A Jasper woman was killed after she drove head-on into a tractor trailer while going the wrong way on Interstate 575 in Cherokee County Saturday morning. The woman has become one of hundreds of people killed each year in wrong-way collisions and national safety investigators are trying to find a way to lessen the numbers.
The incident happened on I-575 between Ball Ground and Canton, according to the Georgia State Patrol. Investigators said Kristen Adams, of Jasper, was traveling south in a silver Toyota Corolla in the northbound lanes of the interstate when she struck the tractor trailer head-on. Adams died at the scene of the wreck, which happened around 2:30 a.m., according to media reports.
The deadly wreck is still under investigation and GSP said a drug/alcohol test is pending. This wrong-way collision occurred almost a week after another woman was killed in similar wreck in Bibb County. In that wreck, which happened last Sunday, 32-year-old Abatha Jolley, of Macon, was driving a white Volvo sports utility vehicle north in the southbound lanes of I-475 when she struck a tractor-trailer head-on. That wreck is still under investigation.
Researchers said on average of 360 people are killed each year in wrong-way collisions, according to an AP 2012 report. And the National Transportation Safety Board is considering recommendations on countermeasures to prevent such accidents. One of which will include all states requiring convicted first-time drunken-driving offenders use ignition interlock devices that test their breath for alcohol concentration in order to drive, the AP reported. The devices, which would be mounted on the vehicle’s dashboard, will prevent the engine from starting if the driver’s alcohol concentration is too high. Seventeen states already have that requirement in place, the news media reported.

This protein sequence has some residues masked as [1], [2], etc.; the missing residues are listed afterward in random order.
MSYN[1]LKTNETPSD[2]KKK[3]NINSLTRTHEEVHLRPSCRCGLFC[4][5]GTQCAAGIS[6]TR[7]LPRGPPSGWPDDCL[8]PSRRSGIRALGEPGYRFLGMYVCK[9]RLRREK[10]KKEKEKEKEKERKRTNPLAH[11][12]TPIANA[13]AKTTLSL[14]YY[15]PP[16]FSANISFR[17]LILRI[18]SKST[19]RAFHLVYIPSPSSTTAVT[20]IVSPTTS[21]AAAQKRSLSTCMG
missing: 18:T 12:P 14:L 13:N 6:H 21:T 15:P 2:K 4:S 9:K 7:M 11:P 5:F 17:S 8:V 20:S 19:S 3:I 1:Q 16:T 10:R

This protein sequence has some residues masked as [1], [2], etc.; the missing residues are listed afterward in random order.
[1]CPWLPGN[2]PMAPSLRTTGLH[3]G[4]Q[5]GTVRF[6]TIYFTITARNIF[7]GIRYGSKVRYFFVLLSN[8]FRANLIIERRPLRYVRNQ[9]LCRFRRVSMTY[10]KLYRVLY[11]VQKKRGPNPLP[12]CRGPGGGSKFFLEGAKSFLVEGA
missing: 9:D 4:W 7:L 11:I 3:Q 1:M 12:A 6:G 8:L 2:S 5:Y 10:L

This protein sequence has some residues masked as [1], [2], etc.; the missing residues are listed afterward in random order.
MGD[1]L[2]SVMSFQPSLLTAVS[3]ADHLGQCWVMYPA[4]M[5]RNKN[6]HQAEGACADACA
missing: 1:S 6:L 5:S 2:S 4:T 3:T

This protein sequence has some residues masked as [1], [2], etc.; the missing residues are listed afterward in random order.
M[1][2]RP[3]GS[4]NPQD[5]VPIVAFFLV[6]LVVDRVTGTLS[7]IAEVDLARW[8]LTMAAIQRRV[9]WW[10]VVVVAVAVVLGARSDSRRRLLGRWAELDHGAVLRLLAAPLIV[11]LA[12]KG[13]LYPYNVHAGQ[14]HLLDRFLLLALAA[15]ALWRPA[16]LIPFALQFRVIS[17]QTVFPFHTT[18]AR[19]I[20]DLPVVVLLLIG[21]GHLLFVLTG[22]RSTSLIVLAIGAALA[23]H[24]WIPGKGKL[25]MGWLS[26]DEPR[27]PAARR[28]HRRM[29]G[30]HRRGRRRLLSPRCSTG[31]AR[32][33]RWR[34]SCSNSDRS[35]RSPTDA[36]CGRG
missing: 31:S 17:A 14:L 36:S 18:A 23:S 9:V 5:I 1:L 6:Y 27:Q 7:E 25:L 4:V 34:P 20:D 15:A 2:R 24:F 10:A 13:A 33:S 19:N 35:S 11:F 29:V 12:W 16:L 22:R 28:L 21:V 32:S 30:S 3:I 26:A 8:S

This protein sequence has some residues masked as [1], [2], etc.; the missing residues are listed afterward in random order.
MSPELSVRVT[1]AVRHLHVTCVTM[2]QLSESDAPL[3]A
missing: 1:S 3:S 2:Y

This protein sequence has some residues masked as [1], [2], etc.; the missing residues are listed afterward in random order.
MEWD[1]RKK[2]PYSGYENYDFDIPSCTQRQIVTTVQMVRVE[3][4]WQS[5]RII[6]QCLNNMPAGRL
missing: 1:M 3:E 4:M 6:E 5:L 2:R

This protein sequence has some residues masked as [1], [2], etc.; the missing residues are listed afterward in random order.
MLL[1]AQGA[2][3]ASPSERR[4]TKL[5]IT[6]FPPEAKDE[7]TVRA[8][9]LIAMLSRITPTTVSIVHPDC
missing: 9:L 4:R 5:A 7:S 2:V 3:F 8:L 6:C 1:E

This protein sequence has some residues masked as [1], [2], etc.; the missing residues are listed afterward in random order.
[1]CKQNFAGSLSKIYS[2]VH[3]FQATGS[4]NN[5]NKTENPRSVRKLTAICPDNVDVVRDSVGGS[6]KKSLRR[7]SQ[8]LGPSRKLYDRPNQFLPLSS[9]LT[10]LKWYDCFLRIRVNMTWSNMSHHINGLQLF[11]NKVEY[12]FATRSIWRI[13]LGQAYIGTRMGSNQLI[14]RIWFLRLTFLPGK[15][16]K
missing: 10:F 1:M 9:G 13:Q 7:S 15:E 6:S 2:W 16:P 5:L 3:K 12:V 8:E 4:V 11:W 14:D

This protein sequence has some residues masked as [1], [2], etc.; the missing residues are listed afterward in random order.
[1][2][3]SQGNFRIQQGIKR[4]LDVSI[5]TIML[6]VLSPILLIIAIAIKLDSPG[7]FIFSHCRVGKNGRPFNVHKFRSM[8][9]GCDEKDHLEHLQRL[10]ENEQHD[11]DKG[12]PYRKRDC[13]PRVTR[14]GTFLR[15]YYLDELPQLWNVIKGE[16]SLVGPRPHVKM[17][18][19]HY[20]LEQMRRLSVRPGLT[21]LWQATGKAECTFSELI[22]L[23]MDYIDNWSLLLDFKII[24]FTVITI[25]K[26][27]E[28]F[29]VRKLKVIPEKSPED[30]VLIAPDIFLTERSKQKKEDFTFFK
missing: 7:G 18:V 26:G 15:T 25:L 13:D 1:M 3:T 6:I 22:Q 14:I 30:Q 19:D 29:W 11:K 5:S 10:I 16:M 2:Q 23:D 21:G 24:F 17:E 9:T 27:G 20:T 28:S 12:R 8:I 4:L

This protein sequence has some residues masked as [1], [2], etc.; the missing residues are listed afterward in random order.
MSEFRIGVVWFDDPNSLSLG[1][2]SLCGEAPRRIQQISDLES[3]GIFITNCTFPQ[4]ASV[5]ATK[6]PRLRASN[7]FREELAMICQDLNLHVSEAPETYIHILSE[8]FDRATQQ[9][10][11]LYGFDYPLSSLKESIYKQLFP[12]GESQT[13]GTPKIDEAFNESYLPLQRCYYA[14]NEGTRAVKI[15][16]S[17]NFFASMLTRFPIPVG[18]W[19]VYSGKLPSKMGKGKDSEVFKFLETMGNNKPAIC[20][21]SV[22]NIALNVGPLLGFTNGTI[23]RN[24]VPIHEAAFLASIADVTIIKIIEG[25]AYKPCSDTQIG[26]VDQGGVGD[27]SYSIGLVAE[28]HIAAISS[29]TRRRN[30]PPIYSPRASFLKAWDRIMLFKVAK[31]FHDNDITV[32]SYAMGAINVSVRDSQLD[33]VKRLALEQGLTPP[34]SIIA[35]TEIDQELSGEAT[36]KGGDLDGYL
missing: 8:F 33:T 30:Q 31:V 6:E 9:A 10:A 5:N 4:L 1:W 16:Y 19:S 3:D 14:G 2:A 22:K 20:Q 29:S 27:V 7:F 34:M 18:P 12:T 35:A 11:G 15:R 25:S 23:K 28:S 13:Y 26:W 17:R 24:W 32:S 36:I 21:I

The board’s study, which analyzed data from 1,566 crashes from 2004 to 2009, as well as nine wrong-way collisions that were investigated by NTSB, showed that in 59 percent of the crashes, wrong-way drivers had blood alcohol levels that were more than twice the legal limit, researchers said. In another 10 percent of the crashes, drivers had alcohol levels between .08 and .14. And in most of those instances, the limit was .08, the media reported.
In Saturday’s wreck, the Georgia State Patrol is still trying to determine why the woman was driving the wrong way on the interstate on and a drug/alcohol test is pending, they said. There were no other reports if injuries in the crash.